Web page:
Trucks are registered to companies, not drivers, so running a plate will give them no more information than the lettering on the doors.

  7. Andrea Read says:

    I am with you for safety if the trucker as threaten yes go for info from OPP but on the other hand if no threats were said why would it change your inspection level you would perform!!!!!!! . If you’re looking for trouble
    it will find you and if you start treating people like Crap you will have terrible results. And to finish what is your Job Title ” Truck Inspection
    technician. Just do your job.

  8. Dusty says:

    Umm … why would 10-60’s be unusual?
    If MTO is primarily targeting trucks that operate in and out of the U.S., those carriers cannot hire drivers with criminal backgrounds. It stands to reason they [MTO] would consistently get an “all clear” from CPIC, or whatever process they are accessing for that information.

  9. Doc says:

    Safety always sells with the public. The real issue is pay, but that never sells. Always hide under the safety umbrella. Imagine shutting down operations in the entire province. It’s just like the teacher’s union. They’re real concerned about the kids so they’re going on strike.

  10. Steve Lennon says:

    The OPP don’t want to do truck inspections, get a grip. They protest about doing radar and look at the speeding problem we have. The MTO should have direct access to CPIC like in other areas.

  11. Barry says:

    This is bad. This is really bad. This is really, really, really bad. My first thoughts are the Ontario Ombudsman, the RCMP, and the Federal Department of Justice need to get involved here. The rights of truck drivers operating in Ontario are being trampled all over here.
    “Officers submit criminal check requests to the O.P.P., which for some time have all returned as “10-60s”, meaning all clear. The TEO we spoke to said it’s extremely unusual to not get a criminal “hit” at least once every couple of days.”
    … if for “some time” they have been getting all clear checks, when were they getting positives? Six months ago, five years ago, ten years ago? Sounds like MTO might be tweaking their ad-hoc statistics in their favour doesn’t it?
    ““If a driver is flagged violent, I’m going to approach that truck and that driver differently and it may affect my decision of what level of inspection I’m going to do,” said the TEO”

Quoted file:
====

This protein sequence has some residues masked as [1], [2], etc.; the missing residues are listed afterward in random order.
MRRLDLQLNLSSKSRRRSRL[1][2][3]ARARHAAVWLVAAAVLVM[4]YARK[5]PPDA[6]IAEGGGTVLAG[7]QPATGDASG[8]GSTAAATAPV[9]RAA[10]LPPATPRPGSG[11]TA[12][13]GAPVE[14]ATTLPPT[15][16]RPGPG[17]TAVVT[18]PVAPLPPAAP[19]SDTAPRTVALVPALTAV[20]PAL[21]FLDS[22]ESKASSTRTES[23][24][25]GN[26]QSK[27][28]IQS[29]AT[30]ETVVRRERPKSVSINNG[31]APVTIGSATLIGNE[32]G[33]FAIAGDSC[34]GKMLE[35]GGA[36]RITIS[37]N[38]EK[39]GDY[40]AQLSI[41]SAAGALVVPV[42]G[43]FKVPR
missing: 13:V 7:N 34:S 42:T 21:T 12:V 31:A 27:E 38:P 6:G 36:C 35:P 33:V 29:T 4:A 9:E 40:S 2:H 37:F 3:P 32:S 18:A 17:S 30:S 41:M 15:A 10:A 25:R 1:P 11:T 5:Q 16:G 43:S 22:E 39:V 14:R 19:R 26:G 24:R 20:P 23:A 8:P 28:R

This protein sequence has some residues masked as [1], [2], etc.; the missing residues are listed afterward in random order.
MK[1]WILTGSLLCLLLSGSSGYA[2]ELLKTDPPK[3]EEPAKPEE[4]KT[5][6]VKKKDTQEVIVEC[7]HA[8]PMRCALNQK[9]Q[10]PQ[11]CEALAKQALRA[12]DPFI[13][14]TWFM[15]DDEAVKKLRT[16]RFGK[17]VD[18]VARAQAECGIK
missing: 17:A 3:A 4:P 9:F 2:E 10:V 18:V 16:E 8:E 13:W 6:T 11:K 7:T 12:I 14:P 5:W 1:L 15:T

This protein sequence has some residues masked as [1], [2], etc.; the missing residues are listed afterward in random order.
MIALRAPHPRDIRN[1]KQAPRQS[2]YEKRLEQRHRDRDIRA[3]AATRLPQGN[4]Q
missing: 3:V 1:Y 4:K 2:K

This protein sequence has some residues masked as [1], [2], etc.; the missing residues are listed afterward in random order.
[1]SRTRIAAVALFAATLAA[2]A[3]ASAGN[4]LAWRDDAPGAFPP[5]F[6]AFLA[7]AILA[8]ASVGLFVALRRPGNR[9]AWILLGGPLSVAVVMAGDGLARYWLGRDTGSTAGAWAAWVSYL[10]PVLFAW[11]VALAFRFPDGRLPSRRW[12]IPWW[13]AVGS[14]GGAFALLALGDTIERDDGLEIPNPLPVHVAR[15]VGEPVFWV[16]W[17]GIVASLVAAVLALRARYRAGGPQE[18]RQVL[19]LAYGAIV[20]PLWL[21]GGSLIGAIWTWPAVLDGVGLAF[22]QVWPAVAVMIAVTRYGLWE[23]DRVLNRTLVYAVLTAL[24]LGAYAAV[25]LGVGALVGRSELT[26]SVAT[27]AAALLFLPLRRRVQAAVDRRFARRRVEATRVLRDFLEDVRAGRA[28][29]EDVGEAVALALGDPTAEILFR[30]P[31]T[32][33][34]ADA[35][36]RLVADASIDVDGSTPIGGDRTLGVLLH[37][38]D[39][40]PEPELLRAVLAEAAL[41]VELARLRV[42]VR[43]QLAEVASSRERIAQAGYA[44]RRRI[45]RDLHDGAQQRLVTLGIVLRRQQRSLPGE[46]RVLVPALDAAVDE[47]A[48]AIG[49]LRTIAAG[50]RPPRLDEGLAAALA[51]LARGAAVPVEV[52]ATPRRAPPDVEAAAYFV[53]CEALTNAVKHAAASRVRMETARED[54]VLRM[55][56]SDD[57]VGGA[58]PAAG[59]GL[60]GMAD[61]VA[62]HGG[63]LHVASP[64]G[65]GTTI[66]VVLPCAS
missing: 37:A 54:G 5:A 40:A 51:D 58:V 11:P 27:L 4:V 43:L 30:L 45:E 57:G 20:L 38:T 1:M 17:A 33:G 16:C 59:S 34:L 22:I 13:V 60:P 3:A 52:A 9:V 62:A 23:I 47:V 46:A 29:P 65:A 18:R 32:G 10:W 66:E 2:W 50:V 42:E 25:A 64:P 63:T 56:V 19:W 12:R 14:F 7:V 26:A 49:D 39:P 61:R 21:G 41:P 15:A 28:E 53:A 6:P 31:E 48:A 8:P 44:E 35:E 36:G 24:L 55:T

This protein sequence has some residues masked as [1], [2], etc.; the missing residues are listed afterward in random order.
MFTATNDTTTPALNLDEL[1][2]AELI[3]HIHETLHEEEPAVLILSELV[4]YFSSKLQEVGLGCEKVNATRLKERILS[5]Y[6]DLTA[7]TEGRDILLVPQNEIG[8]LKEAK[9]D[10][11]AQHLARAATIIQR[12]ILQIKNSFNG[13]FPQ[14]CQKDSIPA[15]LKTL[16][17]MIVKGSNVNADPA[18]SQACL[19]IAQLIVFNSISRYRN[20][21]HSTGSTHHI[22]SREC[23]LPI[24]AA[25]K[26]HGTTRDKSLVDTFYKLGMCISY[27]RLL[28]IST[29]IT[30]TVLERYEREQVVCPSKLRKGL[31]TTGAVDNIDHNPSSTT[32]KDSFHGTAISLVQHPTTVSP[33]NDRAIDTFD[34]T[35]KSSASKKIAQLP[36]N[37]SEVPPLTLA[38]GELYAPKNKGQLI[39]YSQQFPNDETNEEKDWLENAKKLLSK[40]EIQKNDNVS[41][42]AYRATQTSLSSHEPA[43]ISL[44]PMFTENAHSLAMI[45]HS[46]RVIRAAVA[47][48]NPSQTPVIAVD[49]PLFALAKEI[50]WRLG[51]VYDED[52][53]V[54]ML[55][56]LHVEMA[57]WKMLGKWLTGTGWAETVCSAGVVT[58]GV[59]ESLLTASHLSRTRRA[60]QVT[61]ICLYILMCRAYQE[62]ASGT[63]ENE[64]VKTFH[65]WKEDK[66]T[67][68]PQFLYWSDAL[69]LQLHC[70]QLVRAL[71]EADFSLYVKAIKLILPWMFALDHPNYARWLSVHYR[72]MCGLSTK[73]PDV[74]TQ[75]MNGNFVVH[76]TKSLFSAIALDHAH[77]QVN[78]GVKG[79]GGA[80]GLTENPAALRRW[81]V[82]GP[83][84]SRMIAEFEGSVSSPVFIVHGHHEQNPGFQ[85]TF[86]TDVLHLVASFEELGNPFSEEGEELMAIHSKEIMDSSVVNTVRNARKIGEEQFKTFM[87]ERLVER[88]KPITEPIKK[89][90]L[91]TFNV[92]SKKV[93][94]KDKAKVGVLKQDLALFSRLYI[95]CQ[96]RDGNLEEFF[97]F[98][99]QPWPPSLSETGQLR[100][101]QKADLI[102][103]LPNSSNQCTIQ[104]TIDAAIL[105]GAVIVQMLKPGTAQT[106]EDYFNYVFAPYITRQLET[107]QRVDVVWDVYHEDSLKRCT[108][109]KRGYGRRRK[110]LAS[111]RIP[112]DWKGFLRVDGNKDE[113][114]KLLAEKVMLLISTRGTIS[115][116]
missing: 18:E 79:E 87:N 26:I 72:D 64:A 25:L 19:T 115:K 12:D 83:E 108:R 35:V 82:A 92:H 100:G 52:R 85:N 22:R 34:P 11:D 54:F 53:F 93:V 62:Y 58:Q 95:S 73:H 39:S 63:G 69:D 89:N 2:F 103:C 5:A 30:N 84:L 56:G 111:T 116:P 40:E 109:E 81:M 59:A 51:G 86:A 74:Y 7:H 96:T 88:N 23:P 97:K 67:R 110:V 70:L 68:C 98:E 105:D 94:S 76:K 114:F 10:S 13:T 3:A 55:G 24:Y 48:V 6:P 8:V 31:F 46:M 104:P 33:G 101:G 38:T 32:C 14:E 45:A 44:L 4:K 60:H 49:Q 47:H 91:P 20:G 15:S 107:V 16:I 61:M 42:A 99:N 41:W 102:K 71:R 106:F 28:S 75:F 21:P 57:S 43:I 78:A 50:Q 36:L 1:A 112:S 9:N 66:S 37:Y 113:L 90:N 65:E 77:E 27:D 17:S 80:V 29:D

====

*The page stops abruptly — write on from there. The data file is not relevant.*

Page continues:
So clearly truck drivers, with a criminal history, stopped by the MTO, are not allowed to be treated the same as other citizens even though they have paid their debt to society? Furthermore, if a driver has a criminal record, that driver is going to get a harsher, or more comprehensive inspection than a driver that doesn’t have a criminal record? Isn’t there a Canadian Charter of Rights that protects citizens from that type of law enforcement abuse?
    ““We were getting a 10-60 for every driver we were running. We knew something was not right,” the TEO said. The officers conducted their own informal investigation and found they were getting false returns from all O.P.P. communications centers across the province, putting their safety at risk.”
    To even remotely suggest that OPP officers and staff, as a matter of policy, are “out to get” MTO officers is ridiculous in the extreme. What do these MTO officers think happened, the OPP had a meeting and said “what’s the best way to get a couple MTO officers killed just for sport”? It simply boggles the mind that a presumably educated public servant, in the law enforcement could even come up with such a scenario.
    It sounds to me like this particular TEO is clearly an abusive law enforcement officer, probably with an ego to match, and has no business being in the public service sector, and that his/her sole agenda is to punish truck drivers for no more reason than they are truck drivers.
    This is a sick situation that demands government intervention at the very highest levels.

  12. davidoff says:

    I was a MTO Enforcement Officer in the late 90’s before moving to another agency, to all of this I say:
    The complaints around numbers are not new, they were the same then – numbers matter more than anything else. So of course a rational person, being told that only numbers matter – provides only numbers. Who would not? That number BTW is hard to deliver if you strive for quality and take into account weather and safety etc. If all you count are beans, you get beans. A police officer I used to know said the same thing, i can deal with one break and enter or write up 5 speeding tickets – the 5 speeding tickets make me look more productive to the Sgt. at the end of the shift.
    The staffing issue is the same – they hire and numbers go up then 2-4 years later they drop as people move on to other positions. But you cannot base overall numbers on the same level of staffing – if you DON”T have the same level of staff. If GM loses 400 workers do they make the same number of cars? No.
    The OPP do NOT want to really do this function -they don’t see it as real law enforcement work. MTO Officers are not armed (batons but not sidearms) and you can’t really ask them to arrest or deal with impaired drivers etc. because it’s NOT their function. Just like a TTC Constable probably isn’t solving murders. Different jobs. There is a difference between regulatory law – environment, transport, labour – and CRIMINAL law – assault, murder, etc. That’s why police don’t usually do one and the other agencies don’t do the other. There are silos, specialities. If you want to roll commercial truck inspections into the OPP – sure – but remember those officers would probably have to be constables, paid as such, and armed because a cop is a cop. As far as Dangerous Goods – let Transport Canada do it -it’s their legislation and authority really. Let them step up to the plate and create their own branch to deal with it on the roads- like Fuel Tax does – as it is very complicated to understand and hard to enforce and that’s why no one wants to touch it on the road.
    I never thought i needed a gun and I sure as well didn’t want the bullshit that comes with having to carry one one for 20 000 less a year than a police officer makes but that was my personal belief and choice.
    Oh and BTW it’s 2020 and the agency i am with just told us that numbers are more important than anything else…. plus ca change.